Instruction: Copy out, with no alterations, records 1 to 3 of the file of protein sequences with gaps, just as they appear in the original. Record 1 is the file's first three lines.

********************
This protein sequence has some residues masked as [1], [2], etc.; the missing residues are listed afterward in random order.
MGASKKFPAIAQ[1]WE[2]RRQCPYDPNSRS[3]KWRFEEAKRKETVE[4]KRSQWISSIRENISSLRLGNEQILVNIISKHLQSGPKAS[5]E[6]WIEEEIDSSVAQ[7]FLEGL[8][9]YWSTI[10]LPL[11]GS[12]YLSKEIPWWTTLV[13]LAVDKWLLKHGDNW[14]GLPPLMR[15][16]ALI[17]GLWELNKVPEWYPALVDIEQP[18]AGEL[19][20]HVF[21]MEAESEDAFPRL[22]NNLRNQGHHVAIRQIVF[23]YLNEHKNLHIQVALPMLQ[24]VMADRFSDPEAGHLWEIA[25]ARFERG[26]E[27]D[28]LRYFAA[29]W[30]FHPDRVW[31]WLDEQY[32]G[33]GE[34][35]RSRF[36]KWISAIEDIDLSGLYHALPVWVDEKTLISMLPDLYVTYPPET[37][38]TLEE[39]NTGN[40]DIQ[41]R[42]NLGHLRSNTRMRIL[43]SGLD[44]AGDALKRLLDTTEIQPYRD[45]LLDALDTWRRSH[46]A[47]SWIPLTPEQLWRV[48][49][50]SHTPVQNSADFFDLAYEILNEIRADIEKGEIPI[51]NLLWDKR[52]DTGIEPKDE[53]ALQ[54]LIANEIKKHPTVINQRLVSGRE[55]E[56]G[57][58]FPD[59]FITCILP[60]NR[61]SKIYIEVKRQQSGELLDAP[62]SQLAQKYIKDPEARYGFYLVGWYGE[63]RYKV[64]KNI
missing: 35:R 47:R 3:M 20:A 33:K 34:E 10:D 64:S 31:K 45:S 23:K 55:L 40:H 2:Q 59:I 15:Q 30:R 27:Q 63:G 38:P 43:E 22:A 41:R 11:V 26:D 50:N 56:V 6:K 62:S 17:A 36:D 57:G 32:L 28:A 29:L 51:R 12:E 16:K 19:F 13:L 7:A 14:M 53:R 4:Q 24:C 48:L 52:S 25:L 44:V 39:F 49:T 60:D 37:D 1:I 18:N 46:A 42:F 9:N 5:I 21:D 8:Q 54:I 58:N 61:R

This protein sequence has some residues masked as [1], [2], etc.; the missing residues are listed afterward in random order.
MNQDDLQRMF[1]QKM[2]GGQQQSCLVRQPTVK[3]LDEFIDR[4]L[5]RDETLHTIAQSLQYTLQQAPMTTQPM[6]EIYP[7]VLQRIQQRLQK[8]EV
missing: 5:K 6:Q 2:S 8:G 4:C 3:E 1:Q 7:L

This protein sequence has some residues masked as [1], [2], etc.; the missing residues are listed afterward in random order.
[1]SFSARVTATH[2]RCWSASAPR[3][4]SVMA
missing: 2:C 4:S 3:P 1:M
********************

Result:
This protein sequence has some residues masked as [1], [2], etc.; the missing residues are listed afterward in random order.
MGASKKFPAIAQ[1]WE[2]RRQCPYDPNSRS[3]KWRFEEAKRKETVE[4]KRSQWISSIRENISSLRLGNEQILVNIISKHLQSGPKAS[5]E[6]WIEEEIDSSVAQ[7]FLEGL[8][9]YWSTI[10]LPL[11]GS[12]YLSKEIPWWTTLV[13]LAVDKWLLKHGDNW[14]GLPPLMR[15][16]ALI[17]GLWELNKVPEWYPALVDIEQP[18]AGEL[19][20]HVF[21]MEAESEDAFPRL[22]NNLRNQGHHVAIRQIVF[23]YLNEHKNLHIQVALPMLQ[24]VMADRFSDPEAGHLWEIA[25]ARFERG[26]E[27]D[28]LRYFAA[29]W[30]FHPDRVW[31]WLDEQY[32]G[33]GE[34][35]RSRF[36]KWISAIEDIDLSGLYHALPVWVDEKTLISMLPDLYVTYPPET[37][38]TLEE[39]NTGN[40]DIQ[41]R[42]NLGHLRSNTRMRIL[43]SGLD[44]AGDALKRLLDTTEIQPYRD[45]LLDALDTWRRSH[46]A[47]SWIPLTPEQLWRV[48][49][50]SHTPVQNSADFFDLAYEILNEIRADIEKGEIPI[51]NLLWDKR[52]DTGIEPKDE[53]ALQ[54]LIANEIKKHPTVINQRLVSGRE[55]E[56]G[57][58]FPD[59]FITCILP[60]NR[61]SKIYIEVKRQQSGELLDAP[62]SQLAQKYIKDPEARYGFYLVGWYGE[63]RYKV[64]KNI
missing: 35:R 47:R 3:M 20:A 33:K 34:E 10:D 64:S 31:K 45:S 23:K 55:L 40:H 2:Q 59:I 15:Q 30:R 27:Q 63:G 38:P 43:E 22:A 41:R 11:V 26:D 50:N 56:V 6:K 62:S 17:A 36:D 57:G 32:L 28:A 29:L 51:R 12:E 16:K 19:F 13:L 7:A 14:M 53:R 4:Q 24:C 48:L 52:S 25:L 44:V 39:F 49:T 60:D 37:D 1:I 18:N 46:A 42:F 9:N 5:I 21:D 8:Q 54:I 58:N 61:R

This protein sequence has some residues masked as [1], [2], etc.; the missing residues are listed afterward in random order.
MNQDDLQRMF[1]QKM[2]GGQQQSCLVRQPTVK[3]LDEFIDR[4]L[5]RDETLHTIAQSLQYTLQQAPMTTQPM[6]EIYP[7]VLQRIQQRLQK[8]EV
missing: 5:K 6:Q 2:S 8:G 4:C 3:E 1:Q 7:L

This protein sequence has some residues masked as [1], [2], etc.; the missing residues are listed afterward in random order.
[1]SFSARVTATH[2]RCWSASAPR[3][4]SVMA
missing: 2:C 4:S 3:P 1:M